Meaghan Overton

2012 Rappaport Public Policy Fellow

May 24, 2012
Graduate School:Tufts University
Undergraduate School:Hollins University
Areas of interest:Food policy and economic development
Mentors:Larry DiCara, Nixon Peabody and Brandy Brooks, The Food Project
Placement:Office of Business Development, Department of Neighborhood Development, City of Boston
Supervisors: Rafael Carbonell, Deputy Director and Bik Ng, Senior Business Manager
Project Description:This summer Meaghan worked with the Boston Main Streets program in the City of Boston’s Office of Business Development on a pilot initiative to support farmers’ markets in Boston Main Streets Districts. Boston Main Streets began in 1995 as an innovative program to encourage community economic development, historic preservation, and neighborhood revitalization. Over the last 17 years, Boston Main Streets has helped generate over 4,000 jobs and supported the creation of more than 700 new businesses in Boston’s neighborhoods. But the Main Streets program is about more than opening new bricks-and-mortar stores. To create healthier, more livable communities, many Main Streets Districts have become active partners in other community activities and programs. For her summer fellowship, Meaghan worked with three Boston Main Streets Districts that were interested in growing their farmers’ markets.
Research has suggested that farmers’ markets provide many benefits to local communities, including increased access to healthy food and enhanced economic activity in the areas surrounding farmers' markets. However, farmers' markets must generate adequate foot traffic and sales for vendors if they are to remain vibrant centers of community economic activity. In addition, many markets struggle to comply with local and state regulations. The Boston Main Streets markets were no exception. To address the needs of these markets, she completed several projects during the course of her fellowship. She collected data on attendance, customer spending, and vendor sales at each market to give market managers better information about the current state of their farmers’ markets. She also completed a permitting and licensing roadmap that will become a useful market planning tool on the Boston Business Hub. Finally, she worked with each Main Streets Director to increase promotion of the markets through print and social media.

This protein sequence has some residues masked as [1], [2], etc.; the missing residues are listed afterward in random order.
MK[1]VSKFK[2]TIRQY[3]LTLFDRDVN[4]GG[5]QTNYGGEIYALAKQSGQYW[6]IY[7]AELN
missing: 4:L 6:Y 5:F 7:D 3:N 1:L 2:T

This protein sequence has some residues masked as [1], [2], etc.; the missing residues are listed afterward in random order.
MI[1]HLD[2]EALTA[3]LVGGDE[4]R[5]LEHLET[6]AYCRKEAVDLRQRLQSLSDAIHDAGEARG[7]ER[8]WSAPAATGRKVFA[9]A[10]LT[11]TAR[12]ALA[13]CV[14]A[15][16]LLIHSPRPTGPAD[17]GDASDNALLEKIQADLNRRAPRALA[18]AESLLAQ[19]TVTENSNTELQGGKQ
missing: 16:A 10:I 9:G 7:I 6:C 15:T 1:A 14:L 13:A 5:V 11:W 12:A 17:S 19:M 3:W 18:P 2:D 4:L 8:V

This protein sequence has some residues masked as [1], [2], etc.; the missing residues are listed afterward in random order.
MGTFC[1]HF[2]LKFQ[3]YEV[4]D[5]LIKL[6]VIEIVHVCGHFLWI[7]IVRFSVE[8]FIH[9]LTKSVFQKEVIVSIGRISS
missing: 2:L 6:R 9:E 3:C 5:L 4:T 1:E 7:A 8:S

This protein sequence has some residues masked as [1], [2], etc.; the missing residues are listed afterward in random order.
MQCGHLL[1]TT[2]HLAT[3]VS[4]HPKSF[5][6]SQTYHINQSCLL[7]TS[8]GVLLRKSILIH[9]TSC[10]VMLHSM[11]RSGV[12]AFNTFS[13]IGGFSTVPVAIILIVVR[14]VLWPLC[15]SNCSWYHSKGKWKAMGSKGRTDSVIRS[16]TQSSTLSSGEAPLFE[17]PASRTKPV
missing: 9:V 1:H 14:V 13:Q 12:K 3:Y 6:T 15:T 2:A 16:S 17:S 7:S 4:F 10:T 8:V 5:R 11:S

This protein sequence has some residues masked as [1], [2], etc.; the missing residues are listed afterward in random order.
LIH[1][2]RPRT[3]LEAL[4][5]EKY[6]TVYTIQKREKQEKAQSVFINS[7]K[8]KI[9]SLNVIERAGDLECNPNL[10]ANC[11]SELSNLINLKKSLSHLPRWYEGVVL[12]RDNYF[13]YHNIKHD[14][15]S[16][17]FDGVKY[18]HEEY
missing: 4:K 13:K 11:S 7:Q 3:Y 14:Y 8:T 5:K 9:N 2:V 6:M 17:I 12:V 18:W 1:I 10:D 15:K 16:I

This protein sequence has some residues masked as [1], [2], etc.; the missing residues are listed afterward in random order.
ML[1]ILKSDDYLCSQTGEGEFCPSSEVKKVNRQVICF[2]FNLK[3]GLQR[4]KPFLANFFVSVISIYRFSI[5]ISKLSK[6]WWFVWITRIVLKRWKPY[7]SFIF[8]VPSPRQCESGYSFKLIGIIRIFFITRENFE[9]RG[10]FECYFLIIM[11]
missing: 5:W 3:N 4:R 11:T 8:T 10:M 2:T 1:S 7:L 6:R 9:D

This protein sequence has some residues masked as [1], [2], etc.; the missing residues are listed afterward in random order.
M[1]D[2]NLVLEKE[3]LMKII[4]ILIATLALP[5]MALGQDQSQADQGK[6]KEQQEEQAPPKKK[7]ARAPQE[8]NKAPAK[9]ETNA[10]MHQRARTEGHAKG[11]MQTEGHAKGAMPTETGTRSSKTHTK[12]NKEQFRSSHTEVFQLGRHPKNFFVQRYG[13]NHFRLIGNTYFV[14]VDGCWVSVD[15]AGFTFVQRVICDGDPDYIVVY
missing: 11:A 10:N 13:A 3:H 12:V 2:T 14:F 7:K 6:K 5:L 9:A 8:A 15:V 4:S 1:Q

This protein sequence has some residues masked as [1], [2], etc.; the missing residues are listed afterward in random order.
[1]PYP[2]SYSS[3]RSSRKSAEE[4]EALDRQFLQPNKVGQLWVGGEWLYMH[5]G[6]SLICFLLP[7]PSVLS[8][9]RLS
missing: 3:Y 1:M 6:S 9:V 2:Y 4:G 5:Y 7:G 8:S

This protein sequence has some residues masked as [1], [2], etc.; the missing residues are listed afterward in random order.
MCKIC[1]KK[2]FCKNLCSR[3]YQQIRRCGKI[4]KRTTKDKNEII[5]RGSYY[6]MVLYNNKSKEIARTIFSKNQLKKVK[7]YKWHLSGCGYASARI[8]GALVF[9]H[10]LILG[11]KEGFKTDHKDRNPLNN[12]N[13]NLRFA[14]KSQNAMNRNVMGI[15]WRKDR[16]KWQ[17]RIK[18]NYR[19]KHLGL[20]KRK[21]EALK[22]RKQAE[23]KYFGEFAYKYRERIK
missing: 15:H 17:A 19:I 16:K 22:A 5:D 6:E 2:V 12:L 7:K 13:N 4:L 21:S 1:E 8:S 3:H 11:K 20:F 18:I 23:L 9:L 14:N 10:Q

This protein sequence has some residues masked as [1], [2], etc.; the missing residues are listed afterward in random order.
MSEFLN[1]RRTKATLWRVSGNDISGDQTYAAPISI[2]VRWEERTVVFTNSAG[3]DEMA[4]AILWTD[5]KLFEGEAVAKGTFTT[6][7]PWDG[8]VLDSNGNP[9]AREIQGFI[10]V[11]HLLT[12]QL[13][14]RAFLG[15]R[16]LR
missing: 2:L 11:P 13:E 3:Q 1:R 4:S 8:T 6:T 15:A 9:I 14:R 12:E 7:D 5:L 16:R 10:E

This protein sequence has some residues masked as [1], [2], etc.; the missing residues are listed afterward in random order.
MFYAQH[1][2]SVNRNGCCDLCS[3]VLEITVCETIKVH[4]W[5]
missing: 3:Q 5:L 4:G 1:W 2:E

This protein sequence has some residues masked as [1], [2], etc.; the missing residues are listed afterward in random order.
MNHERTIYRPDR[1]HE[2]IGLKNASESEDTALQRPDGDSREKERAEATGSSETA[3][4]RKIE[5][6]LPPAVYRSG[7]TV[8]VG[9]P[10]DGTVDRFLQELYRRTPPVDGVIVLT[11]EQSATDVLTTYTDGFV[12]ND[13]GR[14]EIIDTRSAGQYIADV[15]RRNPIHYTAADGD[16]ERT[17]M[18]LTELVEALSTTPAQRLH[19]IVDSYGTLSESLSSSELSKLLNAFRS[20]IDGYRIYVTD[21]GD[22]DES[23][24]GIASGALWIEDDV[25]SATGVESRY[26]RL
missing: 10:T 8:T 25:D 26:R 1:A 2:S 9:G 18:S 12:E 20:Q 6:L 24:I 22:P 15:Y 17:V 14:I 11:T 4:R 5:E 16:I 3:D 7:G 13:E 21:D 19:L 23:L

Meaghan says "The Rappaport Fellowship was an amazing experience for me. I began my fellowship with the simple goal of learning more about how policy-making works in the 'real' world. After working closely with my supervisors and meeting with policymakers in various City departments, I think that I have developed a much deeper understanding of municipal government and a greater appreciation for the importance of collaboration in policy development and implementation. I met so many dedicated people who were looking for new ways to improve quality of life for residents in Boston. The Rappaport Fellowship also provided me with the incredible opportunity to connect with my peers from other disciplines and universities. It has been inspiring to learn about the work that other fellows are doing, and I’ve appreciated the rare chance to learn from others outside of a classroom setting."